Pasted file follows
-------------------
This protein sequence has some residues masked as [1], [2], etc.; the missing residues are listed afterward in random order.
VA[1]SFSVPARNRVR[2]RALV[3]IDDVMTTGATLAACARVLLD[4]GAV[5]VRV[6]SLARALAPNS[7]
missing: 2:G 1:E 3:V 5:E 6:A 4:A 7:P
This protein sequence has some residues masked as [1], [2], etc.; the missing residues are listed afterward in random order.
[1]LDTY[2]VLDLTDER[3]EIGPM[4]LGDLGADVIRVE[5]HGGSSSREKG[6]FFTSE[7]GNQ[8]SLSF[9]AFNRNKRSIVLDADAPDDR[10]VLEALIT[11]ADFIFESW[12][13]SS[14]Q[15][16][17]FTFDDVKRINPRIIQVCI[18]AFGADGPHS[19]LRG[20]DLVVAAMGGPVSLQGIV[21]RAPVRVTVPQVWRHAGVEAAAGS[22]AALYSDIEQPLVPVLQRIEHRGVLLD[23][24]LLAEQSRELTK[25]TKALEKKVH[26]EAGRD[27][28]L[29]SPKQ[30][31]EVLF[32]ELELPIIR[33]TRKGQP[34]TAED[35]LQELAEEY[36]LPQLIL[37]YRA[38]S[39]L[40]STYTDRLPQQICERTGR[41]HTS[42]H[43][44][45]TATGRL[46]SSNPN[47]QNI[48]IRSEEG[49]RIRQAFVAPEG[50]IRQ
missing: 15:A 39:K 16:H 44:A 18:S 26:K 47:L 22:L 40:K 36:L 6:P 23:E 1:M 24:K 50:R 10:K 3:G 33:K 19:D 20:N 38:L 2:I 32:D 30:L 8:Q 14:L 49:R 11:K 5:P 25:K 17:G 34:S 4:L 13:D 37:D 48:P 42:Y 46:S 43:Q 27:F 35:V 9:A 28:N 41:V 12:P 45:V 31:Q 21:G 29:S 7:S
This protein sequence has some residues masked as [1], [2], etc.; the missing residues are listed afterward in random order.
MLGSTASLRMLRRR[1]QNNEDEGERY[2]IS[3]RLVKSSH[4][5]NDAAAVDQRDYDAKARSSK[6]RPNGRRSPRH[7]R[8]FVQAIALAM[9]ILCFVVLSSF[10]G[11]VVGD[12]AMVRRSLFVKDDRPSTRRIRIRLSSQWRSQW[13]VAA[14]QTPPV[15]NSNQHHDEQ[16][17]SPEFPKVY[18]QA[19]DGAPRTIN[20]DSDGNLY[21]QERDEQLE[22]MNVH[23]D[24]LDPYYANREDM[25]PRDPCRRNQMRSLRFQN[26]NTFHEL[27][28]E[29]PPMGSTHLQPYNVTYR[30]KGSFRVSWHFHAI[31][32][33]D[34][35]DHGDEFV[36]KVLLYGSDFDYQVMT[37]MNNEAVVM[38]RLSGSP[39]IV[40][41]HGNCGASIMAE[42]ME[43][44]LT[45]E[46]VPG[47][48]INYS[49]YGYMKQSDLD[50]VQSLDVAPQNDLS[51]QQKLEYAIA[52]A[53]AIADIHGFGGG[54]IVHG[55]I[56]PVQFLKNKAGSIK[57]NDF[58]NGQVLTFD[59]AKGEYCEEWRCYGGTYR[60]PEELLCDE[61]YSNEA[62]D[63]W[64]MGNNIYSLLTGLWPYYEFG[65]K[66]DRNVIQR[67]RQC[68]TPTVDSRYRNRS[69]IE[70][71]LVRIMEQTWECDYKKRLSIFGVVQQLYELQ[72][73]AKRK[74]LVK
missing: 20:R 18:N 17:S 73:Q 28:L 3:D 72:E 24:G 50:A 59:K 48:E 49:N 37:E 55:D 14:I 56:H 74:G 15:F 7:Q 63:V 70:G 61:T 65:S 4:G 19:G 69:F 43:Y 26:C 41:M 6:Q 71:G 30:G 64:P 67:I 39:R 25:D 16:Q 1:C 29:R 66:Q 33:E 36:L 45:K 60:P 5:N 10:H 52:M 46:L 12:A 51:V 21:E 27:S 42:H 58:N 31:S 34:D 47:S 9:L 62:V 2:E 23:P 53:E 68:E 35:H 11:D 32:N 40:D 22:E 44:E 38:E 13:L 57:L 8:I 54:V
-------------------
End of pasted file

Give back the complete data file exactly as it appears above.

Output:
This protein sequence has some residues masked as [1], [2], etc.; the missing residues are listed afterward in random order.
VA[1]SFSVPARNRVR[2]RALV[3]IDDVMTTGATLAACARVLLD[4]GAV[5]VRV[6]SLARALAPNS[7]
missing: 2:G 1:E 3:V 5:E 6:A 4:A 7:P
This protein sequence has some residues masked as [1], [2], etc.; the missing residues are listed afterward in random order.
[1]LDTY[2]VLDLTDER[3]EIGPM[4]LGDLGADVIRVE[5]HGGSSSREKG[6]FFTSE[7]GNQ[8]SLSF[9]AFNRNKRSIVLDADAPDDR[10]VLEALIT[11]ADFIFESW[12][13]SS[14]Q[15][16][17]FTFDDVKRINPRIIQVCI[18]AFGADGPHS[19]LRG[20]DLVVAAMGGPVSLQGIV[21]RAPVRVTVPQVWRHAGVEAAAGS[22]AALYSDIEQPLVPVLQRIEHRGVLLD[23][24]LLAEQSRELTK[25]TKALEKKVH[26]EAGRD[27][28]L[29]SPKQ[30][31]EVLF[32]ELELPIIR[33]TRKGQP[34]TAED[35]LQELAEEY[36]LPQLIL[37]YRA[38]S[39]L[40]STYTDRLPQQICERTGR[41]HTS[42]H[43][44][45]TATGRL[46]SSNPN[47]QNI[48]IRSEEG[49]RIRQAFVAPEG[50]IRQ
missing: 15:A 39:K 16:H 44:A 18:S 26:K 47:L 22:L 40:K 36:L 6:P 23:E 1:M 24:K 50:R 10:K 3:G 33:K 19:D 20:N 38:L 2:I 32:D 30:L 8:Q 14:L 49:R 11:K 5:P 25:K 17:G 34:S 4:L 13:D 37:D 48:P 42:Y 46:S 43:Q 27:F 35:V 9:A 28:N 41:V 12:P 45:V 31:Q 21:G 29:S 7:S
This protein sequence has some residues masked as [1], [2], etc.; the missing residues are listed afterward in random order.
MLGSTASLRMLRRR[1]QNNEDEGERY[2]IS[3]RLVKSSH[4][5]NDAAAVDQRDYDAKARSSK[6]RPNGRRSPRH[7]R[8]FVQAIALAM[9]ILCFVVLSSF[10]G[11]VVGD[12]AMVRRSLFVKDDRPSTRRIRIRLSSQWRSQW[13]VAA[14]QTPPV[15]NSNQHHDEQ[16][17]SPEFPKVY[18]QA[19]DGAPRTIN[20]DSDGNLY[21]QERDEQLE[22]MNVH[23]D[24]LDPYYANREDM[25]PRDPCRRNQMRSLRFQN[26]NTFHEL[27][28]E[29]PPMGSTHLQPYNVTYR[30]KGSFRVSWHFHAI[31][32][33]D[34][35]DHGDEFV[36]KVLLYGSDFDYQVMT[37]MNNEAVVM[38]RLSGSP[39]IV[40][41]HGNCGASIMAE[42]ME[43][44]LT[45]E[46]VPG[47][48]INYS[49]YGYMKQSDLD[50]VQSLDVAPQNDLS[51]QQKLEYAIA[52]A[53]AIADIHGFGGG[54]IVHG[55]I[56]PVQFLKNKAGSIK[57]NDF[58]NGQVLTFD[59]AKGEYCEEWRCYGGTYR[60]PEELLCDE[61]YSNEA[62]D[63]W[64]MGNNIYSLLTGLWPYYEFG[65]K[66]DRNVIQR[67]RQC[68]TPTVDSRYRNRS[69]IE[70][71]LVRIMEQTWECDYKKRLSIFGVVQQLYELQ[72][73]AKRK[74]LVK
missing: 20:R 18:N 17:S 73:Q 28:L 3:D 72:E 24:G 50:A 59:K 48:E 49:N 37:E 55:D 14:I 56:H 74:G 15:F 7:Q 63:V 70:G 61:T 65:S 4:G 19:G 69:F 43:Y 26:C 41:M 6:Q 71:G 30:G 64:P 67:I 39:R 25:D 16:Q 1:C 29:R 66:Q 33:E 36:L 45:K 60:P 5:N 10:H 52:M 46:L 12:A 51:V 21:E 27:S 42:H 58:N 31:S 34:D 47:S 9:L 62:V 2:E 23:P 53:E 68:E 35:H 11:D 32:N 40:D 22:E 44:E 38:E 13:L 57:L 8:I 54:V